xPDK techfile to OptoDesigner techfile

The XML can be used with xsltproc to quickly convert the data to other formats.

An example is writing a OptoDesigner "02" file or self-contained example. Download: xPDK_toOptoDesigner02.xsl
and run:
xsltproc --xinclude -stringparam standalone true -stringparam example drc00 xPDK_toOptoDesigner02.xsl xPDK_Layout.xml | tee /tmp/xpdk.spt 
xmlstarlet tr xPDK_toOptoDesigner02.xsl -s standalone=true -s example=drdc00 xPDK_Layout.xml | tee /tmp/xpdk.spt
This XSLT is fairly complex as it contains XSLT variables, loops, conditionals and so on. The command line arguments -stringparam are used inside to trigger some modified behavior.
You can use it as starting point for your own processor also.


This XSLT file is in progress.

Basic documentation on OptoDesigner

The examples need the "xmlpdk = <path to>/PDKLIB.xml" in the PDAConfig.ini and should work in OptoDesigner 2021.09 and later.

Start versus update

The generated file can be created as stand-alone file and can then run as "main" tab in the GUI. When using the "update" button (or ctrl-u), the design will appear, but DRC and derived layer operations are not executed.
You can use the start-button (or alt-a) to do more processing including output file generation. This often takes much longer then the "update" mode and is typically needed in the later stages of the design. With "start" all derived layers are generated.


In start-mode the DRC is normally not enabled as this is more CPU intensive then just derived layers. You can enable "DRC on start" by checking the "PDK menu / Use DRC with 'Start'". Then each time you press "start", the DRC will also run.
Another option is to use the "PDK menu / Design Rule Check" item (shift-control-d) or the red-checkmark at the end of the toolbar. Then the DRC is just run once on the design.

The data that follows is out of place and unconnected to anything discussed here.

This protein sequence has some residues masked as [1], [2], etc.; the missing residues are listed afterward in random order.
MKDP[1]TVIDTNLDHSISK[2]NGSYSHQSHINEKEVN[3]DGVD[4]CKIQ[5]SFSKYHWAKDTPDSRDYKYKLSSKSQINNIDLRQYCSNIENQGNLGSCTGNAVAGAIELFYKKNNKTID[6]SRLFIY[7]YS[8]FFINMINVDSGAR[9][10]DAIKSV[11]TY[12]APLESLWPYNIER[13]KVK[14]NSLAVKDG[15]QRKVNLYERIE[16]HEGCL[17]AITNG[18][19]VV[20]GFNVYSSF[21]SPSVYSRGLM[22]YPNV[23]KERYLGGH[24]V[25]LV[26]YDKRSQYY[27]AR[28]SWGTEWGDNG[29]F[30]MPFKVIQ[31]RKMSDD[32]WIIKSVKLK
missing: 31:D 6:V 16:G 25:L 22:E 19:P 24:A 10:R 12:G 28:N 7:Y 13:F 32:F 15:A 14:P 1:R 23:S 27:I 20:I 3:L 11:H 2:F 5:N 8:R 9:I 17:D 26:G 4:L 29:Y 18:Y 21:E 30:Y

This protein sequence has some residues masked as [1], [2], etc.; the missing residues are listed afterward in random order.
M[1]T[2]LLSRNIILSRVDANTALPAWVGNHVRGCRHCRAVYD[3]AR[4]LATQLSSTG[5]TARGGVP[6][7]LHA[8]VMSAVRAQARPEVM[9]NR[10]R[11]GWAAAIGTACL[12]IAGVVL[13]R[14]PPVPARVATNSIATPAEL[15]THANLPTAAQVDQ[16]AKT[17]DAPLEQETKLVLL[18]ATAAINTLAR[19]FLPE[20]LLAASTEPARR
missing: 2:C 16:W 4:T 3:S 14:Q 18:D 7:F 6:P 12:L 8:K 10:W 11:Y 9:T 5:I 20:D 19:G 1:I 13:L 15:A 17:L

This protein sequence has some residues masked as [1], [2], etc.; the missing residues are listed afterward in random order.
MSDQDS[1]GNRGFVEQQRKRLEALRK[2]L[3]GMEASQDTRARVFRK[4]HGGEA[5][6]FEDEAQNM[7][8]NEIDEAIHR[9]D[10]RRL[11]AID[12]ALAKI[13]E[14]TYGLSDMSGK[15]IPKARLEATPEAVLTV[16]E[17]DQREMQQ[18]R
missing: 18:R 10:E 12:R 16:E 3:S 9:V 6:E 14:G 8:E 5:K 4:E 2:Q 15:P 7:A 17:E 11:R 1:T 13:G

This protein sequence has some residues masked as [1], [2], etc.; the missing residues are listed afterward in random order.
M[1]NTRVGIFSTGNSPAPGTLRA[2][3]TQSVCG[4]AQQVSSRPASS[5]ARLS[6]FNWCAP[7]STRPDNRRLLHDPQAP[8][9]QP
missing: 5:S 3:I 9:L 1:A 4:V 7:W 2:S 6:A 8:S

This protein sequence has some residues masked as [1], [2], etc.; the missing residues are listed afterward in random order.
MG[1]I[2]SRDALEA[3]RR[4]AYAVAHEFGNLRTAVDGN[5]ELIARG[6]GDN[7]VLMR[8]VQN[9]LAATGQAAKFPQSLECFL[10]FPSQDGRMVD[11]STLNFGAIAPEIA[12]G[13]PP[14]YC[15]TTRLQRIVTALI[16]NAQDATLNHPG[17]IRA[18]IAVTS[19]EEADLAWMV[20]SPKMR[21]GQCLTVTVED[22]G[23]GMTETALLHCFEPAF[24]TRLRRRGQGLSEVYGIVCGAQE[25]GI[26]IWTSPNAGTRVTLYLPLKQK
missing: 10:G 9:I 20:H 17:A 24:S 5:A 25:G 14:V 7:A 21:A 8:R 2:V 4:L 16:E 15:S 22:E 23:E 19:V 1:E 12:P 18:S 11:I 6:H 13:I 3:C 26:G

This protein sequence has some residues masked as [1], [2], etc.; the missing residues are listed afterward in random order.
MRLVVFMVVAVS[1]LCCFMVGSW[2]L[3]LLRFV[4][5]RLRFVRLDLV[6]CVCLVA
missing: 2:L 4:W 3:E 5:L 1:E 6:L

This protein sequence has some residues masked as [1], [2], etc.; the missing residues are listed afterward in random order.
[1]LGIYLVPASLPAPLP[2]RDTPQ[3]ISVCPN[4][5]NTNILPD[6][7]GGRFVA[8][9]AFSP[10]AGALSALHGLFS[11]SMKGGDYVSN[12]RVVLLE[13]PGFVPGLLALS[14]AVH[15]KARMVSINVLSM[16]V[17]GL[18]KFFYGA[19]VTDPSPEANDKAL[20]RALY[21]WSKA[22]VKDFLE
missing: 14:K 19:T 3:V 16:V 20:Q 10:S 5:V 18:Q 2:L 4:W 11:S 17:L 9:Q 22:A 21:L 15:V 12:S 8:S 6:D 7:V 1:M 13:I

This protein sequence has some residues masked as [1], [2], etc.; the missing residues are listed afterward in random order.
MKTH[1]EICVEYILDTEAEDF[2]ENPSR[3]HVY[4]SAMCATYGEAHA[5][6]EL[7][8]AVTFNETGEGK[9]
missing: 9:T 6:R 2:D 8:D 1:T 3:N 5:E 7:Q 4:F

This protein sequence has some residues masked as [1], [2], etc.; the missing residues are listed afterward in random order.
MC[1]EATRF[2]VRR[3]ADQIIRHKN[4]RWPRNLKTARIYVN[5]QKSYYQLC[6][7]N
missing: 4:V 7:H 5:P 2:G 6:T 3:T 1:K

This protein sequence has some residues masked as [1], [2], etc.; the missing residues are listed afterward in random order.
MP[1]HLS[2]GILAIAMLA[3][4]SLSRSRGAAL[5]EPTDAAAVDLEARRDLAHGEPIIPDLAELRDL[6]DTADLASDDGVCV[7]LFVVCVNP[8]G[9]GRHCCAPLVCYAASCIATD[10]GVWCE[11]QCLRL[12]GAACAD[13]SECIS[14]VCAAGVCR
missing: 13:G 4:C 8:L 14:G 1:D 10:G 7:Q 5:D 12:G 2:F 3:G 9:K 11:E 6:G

Logical/design view versus GDS view

The design is normally shown using the "logical/design" view, which removes a lot of clutter in case many map/grid's are used or other complex operations exist. In the logical view, you only see "xsection/mcs" data, which is the design intent.
In some cases it is handy to display the design in "GDS mode" and look at all detailed GDS layers. To enable this mode you can check the "Topview menu / Use GDS view". Both start & update mode now show the GDS layers and not the design intent. Un-check the item to switch back to normal view.

Keep zoom

The die-template uses a 2*2 mm design - which is a bit small compared to most chip sizes that are available via MPW or dedicated runs. However many of the examples just have data in a small area.
To keep the viewer show the same part after each start/update, you can check the "Viewer menu / Keep Zoom" or the pop-up menu in the viewer, "Keep Zoom" item.

Die template

Many of the stand-alone examples use the:

class myDie() extends DieBBxt(...) {
// ------------------------------------------
// DIE instance

class myDesignArea() extends myDie() {
myDesignArea() chip;
setup. This setup is using the Die/Package template structure, which supports the "Design for Test and Packaging" methodology. For the OptoDesigner 02-tech-file, this part is not needed. The "class myDie" is normally implemented in the 04-file as often there is complex content on it, for example using the SSCs or FCs in some areas with optical routing attached to it.
The DemoPDK does not do so, it has a very simple die-template.